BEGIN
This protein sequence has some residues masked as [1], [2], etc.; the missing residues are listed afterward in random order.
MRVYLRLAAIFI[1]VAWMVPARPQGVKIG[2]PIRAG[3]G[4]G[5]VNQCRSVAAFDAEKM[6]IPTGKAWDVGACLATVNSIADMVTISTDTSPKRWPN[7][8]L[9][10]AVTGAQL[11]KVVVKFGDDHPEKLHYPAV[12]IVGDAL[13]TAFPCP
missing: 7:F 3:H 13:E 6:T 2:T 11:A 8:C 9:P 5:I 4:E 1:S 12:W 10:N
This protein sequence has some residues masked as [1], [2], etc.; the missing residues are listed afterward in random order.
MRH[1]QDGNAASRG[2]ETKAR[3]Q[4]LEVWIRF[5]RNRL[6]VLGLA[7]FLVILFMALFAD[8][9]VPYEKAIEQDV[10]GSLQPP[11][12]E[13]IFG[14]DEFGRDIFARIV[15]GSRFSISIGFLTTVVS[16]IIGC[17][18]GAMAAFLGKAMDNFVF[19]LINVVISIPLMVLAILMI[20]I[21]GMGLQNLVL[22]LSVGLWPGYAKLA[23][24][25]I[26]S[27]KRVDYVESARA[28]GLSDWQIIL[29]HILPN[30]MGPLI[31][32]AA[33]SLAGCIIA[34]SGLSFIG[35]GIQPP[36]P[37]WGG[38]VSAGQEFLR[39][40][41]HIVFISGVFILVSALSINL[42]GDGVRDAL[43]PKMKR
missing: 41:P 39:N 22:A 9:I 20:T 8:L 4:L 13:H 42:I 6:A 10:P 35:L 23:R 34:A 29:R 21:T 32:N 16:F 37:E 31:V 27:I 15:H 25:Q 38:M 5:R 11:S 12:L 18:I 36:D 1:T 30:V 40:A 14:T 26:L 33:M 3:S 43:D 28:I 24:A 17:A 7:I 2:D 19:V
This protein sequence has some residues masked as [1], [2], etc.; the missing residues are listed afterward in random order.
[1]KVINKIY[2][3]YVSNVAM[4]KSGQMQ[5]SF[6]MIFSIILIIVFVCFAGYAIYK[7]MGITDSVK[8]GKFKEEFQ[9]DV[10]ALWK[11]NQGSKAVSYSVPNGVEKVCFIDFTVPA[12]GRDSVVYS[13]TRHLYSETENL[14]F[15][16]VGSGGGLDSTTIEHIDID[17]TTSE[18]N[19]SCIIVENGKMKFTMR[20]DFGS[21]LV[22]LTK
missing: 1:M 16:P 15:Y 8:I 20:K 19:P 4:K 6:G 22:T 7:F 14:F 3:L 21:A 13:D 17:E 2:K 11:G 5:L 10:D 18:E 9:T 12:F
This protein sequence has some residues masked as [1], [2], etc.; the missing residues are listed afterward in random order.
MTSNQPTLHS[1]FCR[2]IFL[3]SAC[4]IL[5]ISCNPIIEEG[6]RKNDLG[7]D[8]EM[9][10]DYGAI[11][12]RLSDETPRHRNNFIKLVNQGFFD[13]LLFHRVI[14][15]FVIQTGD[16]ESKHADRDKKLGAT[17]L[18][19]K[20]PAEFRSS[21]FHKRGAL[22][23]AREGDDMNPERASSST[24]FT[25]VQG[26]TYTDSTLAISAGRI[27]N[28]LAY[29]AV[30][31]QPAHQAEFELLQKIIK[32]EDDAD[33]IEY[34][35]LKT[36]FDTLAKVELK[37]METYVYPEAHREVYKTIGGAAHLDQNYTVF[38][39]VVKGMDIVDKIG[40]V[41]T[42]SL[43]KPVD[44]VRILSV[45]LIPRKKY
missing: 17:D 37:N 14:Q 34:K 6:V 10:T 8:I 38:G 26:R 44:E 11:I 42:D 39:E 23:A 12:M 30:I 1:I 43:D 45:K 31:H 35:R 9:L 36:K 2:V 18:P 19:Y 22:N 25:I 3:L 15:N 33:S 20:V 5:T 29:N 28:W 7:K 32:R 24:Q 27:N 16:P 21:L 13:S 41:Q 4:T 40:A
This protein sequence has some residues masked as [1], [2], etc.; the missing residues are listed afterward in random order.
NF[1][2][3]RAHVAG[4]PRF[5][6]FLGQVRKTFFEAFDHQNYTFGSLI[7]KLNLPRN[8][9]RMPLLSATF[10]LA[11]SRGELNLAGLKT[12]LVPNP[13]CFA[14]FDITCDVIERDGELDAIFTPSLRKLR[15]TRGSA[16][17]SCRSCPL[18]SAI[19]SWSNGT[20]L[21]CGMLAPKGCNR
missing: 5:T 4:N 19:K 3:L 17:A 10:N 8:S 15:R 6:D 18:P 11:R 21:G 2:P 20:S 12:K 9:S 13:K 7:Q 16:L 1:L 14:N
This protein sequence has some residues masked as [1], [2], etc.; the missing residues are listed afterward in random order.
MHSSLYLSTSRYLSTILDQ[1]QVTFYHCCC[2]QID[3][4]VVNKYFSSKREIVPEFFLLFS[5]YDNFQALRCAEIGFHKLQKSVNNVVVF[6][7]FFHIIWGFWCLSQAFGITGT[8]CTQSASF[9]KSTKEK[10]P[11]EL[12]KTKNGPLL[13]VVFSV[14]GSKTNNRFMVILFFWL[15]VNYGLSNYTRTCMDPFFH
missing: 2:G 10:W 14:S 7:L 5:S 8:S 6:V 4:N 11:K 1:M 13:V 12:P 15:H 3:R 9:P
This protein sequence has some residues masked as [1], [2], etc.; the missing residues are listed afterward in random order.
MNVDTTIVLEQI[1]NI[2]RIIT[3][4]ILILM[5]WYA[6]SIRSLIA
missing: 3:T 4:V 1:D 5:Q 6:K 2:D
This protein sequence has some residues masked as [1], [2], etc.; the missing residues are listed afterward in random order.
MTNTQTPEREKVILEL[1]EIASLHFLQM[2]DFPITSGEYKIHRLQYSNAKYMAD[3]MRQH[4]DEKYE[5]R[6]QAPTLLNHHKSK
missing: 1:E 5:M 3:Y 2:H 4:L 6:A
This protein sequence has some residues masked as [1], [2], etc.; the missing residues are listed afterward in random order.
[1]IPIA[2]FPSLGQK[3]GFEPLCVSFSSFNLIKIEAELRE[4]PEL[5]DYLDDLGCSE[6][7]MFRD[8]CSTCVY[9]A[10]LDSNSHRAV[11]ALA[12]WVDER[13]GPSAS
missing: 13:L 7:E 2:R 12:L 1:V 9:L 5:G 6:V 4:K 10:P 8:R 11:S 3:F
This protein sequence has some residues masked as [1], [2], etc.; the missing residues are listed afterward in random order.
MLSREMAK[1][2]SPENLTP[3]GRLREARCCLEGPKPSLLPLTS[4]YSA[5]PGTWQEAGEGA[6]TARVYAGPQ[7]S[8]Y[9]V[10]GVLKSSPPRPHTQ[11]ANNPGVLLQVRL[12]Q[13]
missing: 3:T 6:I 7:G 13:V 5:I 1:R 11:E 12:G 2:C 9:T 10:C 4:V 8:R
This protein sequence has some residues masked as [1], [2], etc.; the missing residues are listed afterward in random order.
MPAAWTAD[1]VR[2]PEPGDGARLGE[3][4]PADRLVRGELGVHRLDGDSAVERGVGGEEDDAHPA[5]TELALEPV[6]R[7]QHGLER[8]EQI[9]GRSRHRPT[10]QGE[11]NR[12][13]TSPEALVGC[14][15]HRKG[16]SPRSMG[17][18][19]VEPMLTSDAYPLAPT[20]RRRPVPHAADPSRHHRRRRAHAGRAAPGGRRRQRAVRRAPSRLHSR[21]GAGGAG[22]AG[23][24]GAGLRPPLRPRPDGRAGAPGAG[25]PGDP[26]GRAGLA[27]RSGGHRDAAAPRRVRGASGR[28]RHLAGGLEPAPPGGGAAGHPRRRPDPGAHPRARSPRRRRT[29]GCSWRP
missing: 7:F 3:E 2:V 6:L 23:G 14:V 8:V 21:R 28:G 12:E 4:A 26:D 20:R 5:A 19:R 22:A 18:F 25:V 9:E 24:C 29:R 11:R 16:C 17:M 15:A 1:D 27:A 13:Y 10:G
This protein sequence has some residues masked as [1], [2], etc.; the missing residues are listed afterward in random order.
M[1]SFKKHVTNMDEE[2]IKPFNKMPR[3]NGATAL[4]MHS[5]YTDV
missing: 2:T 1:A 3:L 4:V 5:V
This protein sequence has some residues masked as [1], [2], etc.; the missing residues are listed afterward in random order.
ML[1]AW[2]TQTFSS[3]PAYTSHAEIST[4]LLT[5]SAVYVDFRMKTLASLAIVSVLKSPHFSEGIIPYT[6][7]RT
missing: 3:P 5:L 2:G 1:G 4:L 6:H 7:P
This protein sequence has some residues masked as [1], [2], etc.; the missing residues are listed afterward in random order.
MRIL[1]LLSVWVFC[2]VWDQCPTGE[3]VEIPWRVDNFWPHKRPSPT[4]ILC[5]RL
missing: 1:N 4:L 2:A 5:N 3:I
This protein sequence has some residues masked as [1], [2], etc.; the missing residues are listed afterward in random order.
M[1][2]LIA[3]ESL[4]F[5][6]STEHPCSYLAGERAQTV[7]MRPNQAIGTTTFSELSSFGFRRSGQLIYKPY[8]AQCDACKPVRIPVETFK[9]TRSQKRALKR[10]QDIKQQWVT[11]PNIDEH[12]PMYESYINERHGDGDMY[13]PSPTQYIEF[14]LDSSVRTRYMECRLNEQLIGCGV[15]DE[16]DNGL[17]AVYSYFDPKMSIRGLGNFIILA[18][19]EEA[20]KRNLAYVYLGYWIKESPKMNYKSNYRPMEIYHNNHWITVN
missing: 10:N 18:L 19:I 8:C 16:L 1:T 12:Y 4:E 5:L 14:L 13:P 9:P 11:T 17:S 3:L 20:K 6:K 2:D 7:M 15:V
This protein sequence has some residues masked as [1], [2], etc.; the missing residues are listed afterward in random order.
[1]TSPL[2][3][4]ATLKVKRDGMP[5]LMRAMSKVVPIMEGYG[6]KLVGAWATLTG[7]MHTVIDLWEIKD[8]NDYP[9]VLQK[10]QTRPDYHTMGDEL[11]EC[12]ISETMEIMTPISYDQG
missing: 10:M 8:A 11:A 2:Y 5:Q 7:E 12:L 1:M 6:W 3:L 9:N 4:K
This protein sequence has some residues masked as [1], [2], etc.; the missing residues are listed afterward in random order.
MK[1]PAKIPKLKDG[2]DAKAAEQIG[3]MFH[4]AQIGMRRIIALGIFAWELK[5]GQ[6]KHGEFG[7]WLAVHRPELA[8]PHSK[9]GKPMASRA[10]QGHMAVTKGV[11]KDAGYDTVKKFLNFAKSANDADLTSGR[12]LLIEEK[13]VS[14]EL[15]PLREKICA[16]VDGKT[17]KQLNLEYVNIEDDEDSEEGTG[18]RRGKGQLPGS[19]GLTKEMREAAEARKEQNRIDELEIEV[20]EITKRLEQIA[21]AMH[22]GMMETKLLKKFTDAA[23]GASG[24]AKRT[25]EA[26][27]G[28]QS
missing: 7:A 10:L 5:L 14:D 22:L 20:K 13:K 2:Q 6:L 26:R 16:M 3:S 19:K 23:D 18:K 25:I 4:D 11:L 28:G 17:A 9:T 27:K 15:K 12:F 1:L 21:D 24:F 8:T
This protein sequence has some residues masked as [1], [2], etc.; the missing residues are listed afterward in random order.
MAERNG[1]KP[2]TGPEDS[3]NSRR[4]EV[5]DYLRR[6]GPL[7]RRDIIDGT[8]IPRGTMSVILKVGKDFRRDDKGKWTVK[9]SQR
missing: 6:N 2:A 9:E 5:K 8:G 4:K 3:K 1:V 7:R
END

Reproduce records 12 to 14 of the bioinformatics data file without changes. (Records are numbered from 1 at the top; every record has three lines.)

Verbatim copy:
This protein sequence has some residues masked as [1], [2], etc.; the missing residues are listed afterward in random order.
M[1]SFKKHVTNMDEE[2]IKPFNKMPR[3]NGATAL[4]MHS[5]YTDV
missing: 2:T 1:A 3:L 4:V 5:V
This protein sequence has some residues masked as [1], [2], etc.; the missing residues are listed afterward in random order.
ML[1]AW[2]TQTFSS[3]PAYTSHAEIST[4]LLT[5]SAVYVDFRMKTLASLAIVSVLKSPHFSEGIIPYT[6][7]RT
missing: 3:P 5:L 2:G 1:G 4:L 6:H 7:P
This protein sequence has some residues masked as [1], [2], etc.; the missing residues are listed afterward in random order.
MRIL[1]LLSVWVFC[2]VWDQCPTGE[3]VEIPWRVDNFWPHKRPSPT[4]ILC[5]RL
missing: 1:N 4:L 2:A 5:N 3:I